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- Compositional data analysis (CoDa). If the variables of a data set inform of the relative importance of a set of parts in a whole, then the data set should be considered a composition. These are typically described in relative units, %, mg/l, ppm, molarity, etc; they are always positive, and their total sum is equal or smaller than a constant (100%, 106, etc, so called the closure). Because of these general limitations, CoDa should not be treated with classical correlation based statistical techniques. Instead, one should work with a one-to-one set of log-ratios (capturing the relative character of compositions mentioned before). The main research in this topic is adapting and applying statistical methods to compositions. Most classical multivariate statistical methods can be modified to work meaningfully with these logratio transformed data: new and old descriptive statistics and diagrams, linear models, geostatistics, latent variable models (factor analysis, endmember unmixing problems), time series, etc, they can all be quickly adapted. The only general requirements are: to use multivariate methods (as a composition has always many variables) and to avoid interpreting results in terms of "absolute increment" or "absolute decrement". Conveying relative information, CoDa can only provide assessment on relative increments/decrements, i.e. enrichment/depletion of one component with respect to another. Lessons learnt from CoDa analysis can also be useful for many other kinds of data with restrictions (with positive variables, grainsize distributions, orientations and other spherical information as the most relevant).
- Geostatistics. Data in geosciences are often georeferenced, i.e. we know and use the positions in space (and/or time) where the samples were taken. In these cases, it is often natural to assume that data taken at neighbouring locations are probably more similar than data taken at locations far apart. This idea of increasing variability with increasing spatial distance is behind the concept of variogram, a function that describes how the variance of the difference of pairs of data increases with the distance between the sampling locations. Knowing the variogram of a data set allows us to map the variable in space using optimal interpolations, in the sense that they minimize the interpolation error variance. The main interest in this field is compositional geostatistics, i.e. the obtention of consistent spatial models and maps of compositional data. The key idea here is to work in the set of all possible pairwise log-ratios. This gives a flexible set of tools and solutions, consistent with both conventional geostatistics and logratio CoDa methodologies. CoDa-geostatistics finds applications from intra-crystal variability analysis to national-scale geochemical surveys. Current research in this field is focused on: block kriging for CoDa, and geostatistical simulation of mineralogically-consistent compositional data.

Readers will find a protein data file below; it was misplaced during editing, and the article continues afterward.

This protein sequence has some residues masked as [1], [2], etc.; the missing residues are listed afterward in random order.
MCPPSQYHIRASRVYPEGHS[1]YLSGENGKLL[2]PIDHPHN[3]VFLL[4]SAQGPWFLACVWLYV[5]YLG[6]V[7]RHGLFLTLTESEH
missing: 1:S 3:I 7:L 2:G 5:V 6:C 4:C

- Bayesian statistics. In the Bayesian paradigm, we want to know the probable value of some physically meaningful model parameters which condition the available data. In this framework, data are considered known random functions of the parameters, and the goal is to estimate the distribution of the uncertainty about the parameters conditional on the data. Really interesting applications cannot analytically resolve this parameter posterior distribution, and must resort to computationally intensive Markov Chain Monte Carlo methods. This is a very general methodology with many varied applications in all fields of science. Within the scope of HIF activities, endmember problems stand out. In an endmember problem, one assumes that a given sampled signal (chemical composition, XRD or Raman spectrum, etc) is an additive mixture of some pure endmember signals (known or unknown), and the goal is to unmix the signal and estimate the proportions of each endmember in the samples. In most cases, some or all information available and desired (sampled signals, endmember signals and endmember proportions) are CoDa, and probabilistic models must therefore be adapted to this fact.
- Model-data merging techniques. Sometimes, the physically meaningful parameters do not control the available data directly, but through their influence on some state variables of a differential equation system. These typically model reactive-diffusion-advection processes or Lotka-Volterra-like dynamic systems. Bayesian analysis offers a framework to understand the relations between the several parameters, state variables and data. Parameters can be estimated from available data (calibration), concurrent alternative models can be ranked in their goodness of fit (validation) and predicted state variables can be perturbed to fit the data (assimilation). Most often, these systems are regionalized, thus requiring geostatistical tools in several intermediate steps.
- R programming. R is a multi-platform, free and open source statistical environment that has become a sort of de facto standard in Statistics. We have been working since 2003 in a package for compositional analysis (called compositions), and are dealing now with geostatistical applications, latent variable models, grainsize distributions applications and textural analysis. Userfriendlyness of "compositions" is also a line of work.